I hate CPAP and need another treatment option for sleep apnea

I Hate CPAP: What Are My Other Treatment Options in Atlanta?

By: | Tags: , , | Comments: 0 | July 28th, 2015

Continuous positive airway pressure (CPAP) has long been the go-to therapy for snoring and sleep apnea and it is often the first treatment option prescribed by doctors due to its non-invasive nature. While the device can be an effective treatment that delivers a steady stream of pressurized air to prevent airway obstruction at night, it only works when it’s being worn. And for many CPAP users, wearing the mask on a nightly basis is neither realistic nor desirable. In fact, CPAP compliance rates are quite low – less than 50% of patients actually wear the device as directed by their doctor. This means that every minute spent asleep for these individuals is time spent subjected to the health risks of obstructive sleep apnea. For the loved ones of chronic snorers, this also means interrupted sleep punctuated by noisy snoring.


Common Complaints About CPAP

I hate CPAP and need another treatment option for sleep apneaThere are numerous complaints that may lead you to jump on the “I hate CPAP” bandwagon and reasons vary from one person to the next. Some commonly cited grievances include:

  • Uncomfortable fit – The large size of the CPAP mask and the significant portion of the face that it covers makes it hard for many to get comfortable enough to sleep at night.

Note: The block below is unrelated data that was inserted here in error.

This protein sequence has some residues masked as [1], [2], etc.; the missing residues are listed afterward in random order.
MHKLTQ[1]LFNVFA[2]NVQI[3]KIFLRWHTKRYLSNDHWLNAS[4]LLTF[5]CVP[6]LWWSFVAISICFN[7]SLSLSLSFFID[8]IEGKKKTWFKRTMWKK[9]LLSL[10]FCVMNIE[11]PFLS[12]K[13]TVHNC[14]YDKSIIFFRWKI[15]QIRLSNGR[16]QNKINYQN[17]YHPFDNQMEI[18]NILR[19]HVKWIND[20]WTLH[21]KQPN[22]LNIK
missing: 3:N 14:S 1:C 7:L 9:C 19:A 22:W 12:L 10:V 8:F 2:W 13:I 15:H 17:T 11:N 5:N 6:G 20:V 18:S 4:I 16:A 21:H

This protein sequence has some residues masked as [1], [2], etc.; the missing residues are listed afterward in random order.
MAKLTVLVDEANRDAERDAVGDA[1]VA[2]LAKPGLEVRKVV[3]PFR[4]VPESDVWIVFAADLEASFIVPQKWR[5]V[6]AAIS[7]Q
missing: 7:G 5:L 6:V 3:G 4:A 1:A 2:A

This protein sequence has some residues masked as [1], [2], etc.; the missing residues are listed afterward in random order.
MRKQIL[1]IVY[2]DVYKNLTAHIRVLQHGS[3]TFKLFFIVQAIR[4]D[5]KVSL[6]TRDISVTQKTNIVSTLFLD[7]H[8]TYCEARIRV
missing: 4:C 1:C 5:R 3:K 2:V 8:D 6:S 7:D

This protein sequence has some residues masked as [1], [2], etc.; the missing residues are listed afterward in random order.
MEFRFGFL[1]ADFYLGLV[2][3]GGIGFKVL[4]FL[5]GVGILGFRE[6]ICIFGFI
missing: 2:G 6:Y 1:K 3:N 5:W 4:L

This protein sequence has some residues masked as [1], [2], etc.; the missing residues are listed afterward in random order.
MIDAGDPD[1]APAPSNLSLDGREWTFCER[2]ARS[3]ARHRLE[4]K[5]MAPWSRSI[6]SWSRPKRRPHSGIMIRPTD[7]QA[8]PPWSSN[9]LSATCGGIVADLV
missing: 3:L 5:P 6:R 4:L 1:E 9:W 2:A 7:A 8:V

• Claustrophobic feelings – The mask can produce feelings of claustrophobia or even fear of suffocating – not sensations that make it easy for anyone to relax enough to drift off to sleep.
  • Noisy sounds – The operating noises produced by the machine are a common source of complaint by CPAP users, their bed partners and anyone within hearing range.
  • Facial and nasal irritation – The pressure and fit of the mask on the face can cause irritation to the sensitive skin around the mouth and nasal area.
  • Negative side effects – Add possible side effects like a sore throat, runny nose or dry mouth to the mix, and the CPAP mask can lead to some unpleasant symptoms to wake up to – making it challenging to start the day on a positive note.


If you’re someone who relates to the “I hate CPAP” sentiment, you certainly have good reason to. What’s more – you’re not alone in having these feelings. Many CPAP users are unhappy and unsatisfied with the therapy. But the good news is that CPAP is not your only option to treat sleep apnea and snoring. There are a number of alternative treatments, many of which can be performed right from a doctor’s office with minimal downtime and great results.


The First Step to Getting Rid of CPAP

Before any kind of alternative treatment can be tried, a thorough evaluation is necessary in order to pinpoint what’s causing your snoring or sleep apnea condition. These causes vary from person to person. For this reason, treatment must be tailored to deal with the underlying factors that are unique to your condition. In other words, there is no one-size-fits-all approach. If your condition is being caused by excess tissue in the soft palate, your treatment options will be different than for someone whose snoring is due to a tongue that keeps collapsing into the back of their throat at night. You need to work with a doctor who specializes in customizing treatment plans to your personal needs.